Interim Nuclear Waste Storage Issues And Consequences

Spent fuel pools across the USA have filled up. Once that happens, dry cask storage is the next solution. We have so much more nuclear waste in our pools compared to Fukushima, where nuclear waste caught on fire and contaminated the entire world.
Silos are made up of inner steel containers which hold the fuel rods, and that is surrounded by a thick concrete to shield the radiation. They are about ten feet around and twenty feet tall, containing about 20 tons of nuclear high level waste. 
At Davis Besse site, horizontal bunkers are used to store high level nuclear waste. 640,000 fuel rods were stored at Fukushima. 1700 tons of high level nuclear waste is a HUGE amount of radioactivity. At this point, no one knows how much of that burned up and went up into the atmosphere. Some experts believe that up to 50% of the total 1,700 tons of high level nuclear waste radioactivity went up into the air or into the Pacific Ocean at Fukushima either through melt downs, melt throughs, and/or fires and explosions. Much of this has been covered up, minimized and denied by the nuclear industry because this disaster is so much bigger than Chernobyl was, and it had global negative repercussions. 
Fukushima reactors 1,2 and 3 melted down and exploded. Unit 2 completely melted through the bottom. Multiple spent fuel pools caught on fire. The disaster continues on today. 
This same chain reaction disaster that happened at Fukushima can happen at any nuclear power plant in the USA. The longer and more nuclear waste builds up at US plants, the more dangerous it gets. The answer from the nuclear industry is that this high level nuclear waste should be moved around and put into ‘temporary’ storage sites, where high level nuclear waste from many nuclear plants would be concentrated into one ‘super’ storage site. 
This cheap or free way to dispose of nuclear waste, and put the financial and risk burden on taxpayers, would also allow many nuclear plants to keep operating, since their storage pools are full. Nuclear plants do not want to spend the money to ‘dry cask’ their nuclear waste. 

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Tell Sen. Feinstein: Prevent Mobile Chernobyl, Stop “Interim” Radwaste Storage

February 14, 2013
Dear Californians,
Senator Dianne Feinstein is a senior member of the Senate Energy Committee, which makes her an important player in Congress on many nuclear issues–especially the future of radioactive waste policy in the U.S. And as her constituents, your activism and actions will play an outsize role in the entire national fight for a scientifically and environmentally responsible radioactive waste policy and the building of a nuclear-free carbon-free energy future.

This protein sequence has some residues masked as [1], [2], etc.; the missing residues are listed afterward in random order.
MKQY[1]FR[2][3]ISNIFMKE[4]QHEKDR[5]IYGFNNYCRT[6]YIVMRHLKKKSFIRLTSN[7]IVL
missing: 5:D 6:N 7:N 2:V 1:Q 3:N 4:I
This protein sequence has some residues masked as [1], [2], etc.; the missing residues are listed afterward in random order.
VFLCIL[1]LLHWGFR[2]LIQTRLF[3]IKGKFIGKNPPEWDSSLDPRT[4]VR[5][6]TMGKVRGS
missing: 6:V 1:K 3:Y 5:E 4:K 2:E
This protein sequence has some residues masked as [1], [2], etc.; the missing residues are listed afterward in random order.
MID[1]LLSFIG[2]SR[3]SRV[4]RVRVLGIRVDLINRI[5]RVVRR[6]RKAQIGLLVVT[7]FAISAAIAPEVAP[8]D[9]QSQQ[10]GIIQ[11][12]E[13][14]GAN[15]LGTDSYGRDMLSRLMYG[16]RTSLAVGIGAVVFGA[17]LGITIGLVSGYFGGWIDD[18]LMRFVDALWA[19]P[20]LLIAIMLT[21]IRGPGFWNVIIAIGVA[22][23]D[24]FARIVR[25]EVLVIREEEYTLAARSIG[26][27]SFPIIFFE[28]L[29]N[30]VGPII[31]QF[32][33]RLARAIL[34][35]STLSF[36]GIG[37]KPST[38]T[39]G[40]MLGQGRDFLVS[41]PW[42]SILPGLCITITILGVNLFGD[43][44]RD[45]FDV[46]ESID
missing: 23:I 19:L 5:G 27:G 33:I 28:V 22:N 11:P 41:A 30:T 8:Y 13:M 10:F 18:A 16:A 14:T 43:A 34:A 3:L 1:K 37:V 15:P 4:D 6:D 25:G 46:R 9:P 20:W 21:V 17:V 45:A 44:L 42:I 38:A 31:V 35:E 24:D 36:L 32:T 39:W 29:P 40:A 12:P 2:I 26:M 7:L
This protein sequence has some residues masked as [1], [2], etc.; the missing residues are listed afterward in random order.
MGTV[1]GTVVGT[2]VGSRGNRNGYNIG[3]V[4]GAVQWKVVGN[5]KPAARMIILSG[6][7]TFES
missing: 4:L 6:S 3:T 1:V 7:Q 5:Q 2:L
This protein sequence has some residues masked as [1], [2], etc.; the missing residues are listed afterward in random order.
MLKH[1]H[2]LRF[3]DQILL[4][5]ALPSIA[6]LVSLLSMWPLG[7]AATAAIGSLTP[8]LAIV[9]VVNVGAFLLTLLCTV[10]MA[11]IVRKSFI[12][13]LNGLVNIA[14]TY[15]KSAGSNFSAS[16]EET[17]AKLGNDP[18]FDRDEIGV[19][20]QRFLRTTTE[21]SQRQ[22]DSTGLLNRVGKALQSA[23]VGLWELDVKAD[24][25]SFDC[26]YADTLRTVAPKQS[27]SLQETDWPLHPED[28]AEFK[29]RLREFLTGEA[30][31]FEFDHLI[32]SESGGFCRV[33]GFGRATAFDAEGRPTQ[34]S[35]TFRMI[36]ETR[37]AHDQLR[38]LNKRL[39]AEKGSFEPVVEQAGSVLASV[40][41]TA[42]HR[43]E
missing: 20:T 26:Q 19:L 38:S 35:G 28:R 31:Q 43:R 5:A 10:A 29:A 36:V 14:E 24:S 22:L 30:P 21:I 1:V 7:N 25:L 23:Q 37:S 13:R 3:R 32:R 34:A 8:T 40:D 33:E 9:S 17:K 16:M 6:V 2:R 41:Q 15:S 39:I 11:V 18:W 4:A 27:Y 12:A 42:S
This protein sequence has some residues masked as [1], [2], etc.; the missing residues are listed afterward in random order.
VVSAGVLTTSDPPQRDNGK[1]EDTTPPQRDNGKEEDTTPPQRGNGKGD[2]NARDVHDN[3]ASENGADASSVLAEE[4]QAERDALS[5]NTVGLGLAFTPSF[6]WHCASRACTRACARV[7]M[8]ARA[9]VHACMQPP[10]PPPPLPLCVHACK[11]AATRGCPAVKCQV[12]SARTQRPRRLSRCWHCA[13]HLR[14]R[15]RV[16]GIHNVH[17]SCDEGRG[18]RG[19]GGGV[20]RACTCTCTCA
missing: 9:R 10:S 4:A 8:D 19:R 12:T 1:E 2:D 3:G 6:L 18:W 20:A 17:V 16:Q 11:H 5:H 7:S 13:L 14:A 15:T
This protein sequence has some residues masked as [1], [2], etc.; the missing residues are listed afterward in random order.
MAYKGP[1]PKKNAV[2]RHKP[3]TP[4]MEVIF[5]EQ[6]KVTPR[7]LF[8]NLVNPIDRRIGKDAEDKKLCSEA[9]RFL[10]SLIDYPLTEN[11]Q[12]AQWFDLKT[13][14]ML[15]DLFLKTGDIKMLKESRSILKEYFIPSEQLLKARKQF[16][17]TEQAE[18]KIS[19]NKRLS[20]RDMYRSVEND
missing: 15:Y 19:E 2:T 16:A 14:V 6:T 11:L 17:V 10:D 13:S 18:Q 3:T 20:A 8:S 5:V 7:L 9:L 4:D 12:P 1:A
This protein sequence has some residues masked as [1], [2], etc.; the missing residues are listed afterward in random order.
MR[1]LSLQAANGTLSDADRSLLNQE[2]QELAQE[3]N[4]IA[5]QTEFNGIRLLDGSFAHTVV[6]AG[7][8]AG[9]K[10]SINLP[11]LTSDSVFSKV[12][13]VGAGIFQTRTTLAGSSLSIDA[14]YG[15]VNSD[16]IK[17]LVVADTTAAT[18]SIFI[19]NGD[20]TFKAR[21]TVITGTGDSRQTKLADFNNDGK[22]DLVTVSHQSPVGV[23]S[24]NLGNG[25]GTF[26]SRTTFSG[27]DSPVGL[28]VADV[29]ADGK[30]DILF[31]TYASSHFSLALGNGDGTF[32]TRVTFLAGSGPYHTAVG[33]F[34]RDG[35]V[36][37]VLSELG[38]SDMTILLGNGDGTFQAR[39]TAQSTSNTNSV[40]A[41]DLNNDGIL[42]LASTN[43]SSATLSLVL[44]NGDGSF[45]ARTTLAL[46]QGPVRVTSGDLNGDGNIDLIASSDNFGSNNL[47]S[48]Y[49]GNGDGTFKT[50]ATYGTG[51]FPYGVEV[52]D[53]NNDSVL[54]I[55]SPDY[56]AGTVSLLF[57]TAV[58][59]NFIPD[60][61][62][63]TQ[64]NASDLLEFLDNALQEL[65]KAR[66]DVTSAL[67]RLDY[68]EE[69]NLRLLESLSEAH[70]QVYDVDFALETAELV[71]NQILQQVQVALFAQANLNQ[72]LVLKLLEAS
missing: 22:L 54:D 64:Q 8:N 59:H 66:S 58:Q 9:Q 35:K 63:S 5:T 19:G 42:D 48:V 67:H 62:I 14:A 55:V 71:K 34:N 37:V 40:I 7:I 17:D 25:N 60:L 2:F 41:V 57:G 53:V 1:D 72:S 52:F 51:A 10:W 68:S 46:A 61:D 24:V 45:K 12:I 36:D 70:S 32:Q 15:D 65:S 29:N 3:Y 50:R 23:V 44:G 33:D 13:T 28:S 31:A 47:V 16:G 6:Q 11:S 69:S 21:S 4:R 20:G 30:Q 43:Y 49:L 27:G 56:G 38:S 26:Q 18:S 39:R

As you know, President Obama kept his campaign promise and ended the proposed Yucca Mountain, Nevada radioactive waste project (although some Republicans will try to bring it back this year….). In response to that, and the Energy Department’s recommendations based on its Blue Ribbon Commission (BRC), Senate Energy Committee Chair Sen. Wyden says he plans to release a new version of the Nuclear Waste Policy Act in the next couple of weeks.
Unfortunately, Sen. Feinstein has been working closely with Republicans Lisa Murkowski (AK) and Lamar Alexander (TN) and pushing Sen. Wyden for an approach that is far more oriented toward propping up the nuclear power industry than in developing responsible radioactive waste policy.
A key feature of the BRC recommendations, which has been supported by these three Senators, is a plan to centralize “interim” storage of highly radioactive spent fuel from nuclear reactors at one or more locations. This plan would start up “Mobile Chernobyl”–a shell game involving decades of shipping nuclear waste across the nation to one or more locations from which it will have to be moved again, for one purpose only: to encourage the generation of still more lethal radioactive waste.
And Sen. Feinstein’s current approach would break the existing link between “interim” storage and progress toward a permanent repository, meaning that “interim”–and environmentally unacceptable–sites could be established even if there is no movement toward a permanent solution. These centralized “interim” sites would inevitably become permanent despite not being able to meet safety standards.
We need to push back hard. Please weigh in with Senator Feinstein here—-before any legislation is introduced–and urge her to oppose centralized “interim” storage. Urge her to instead focus her efforts on building a scientific process that will provide the result we all need: permanent isolation of this waste from our environment.
Thanks for all you do,
Michael Mariotte
Executive Director
Nuclear Information and Resource Service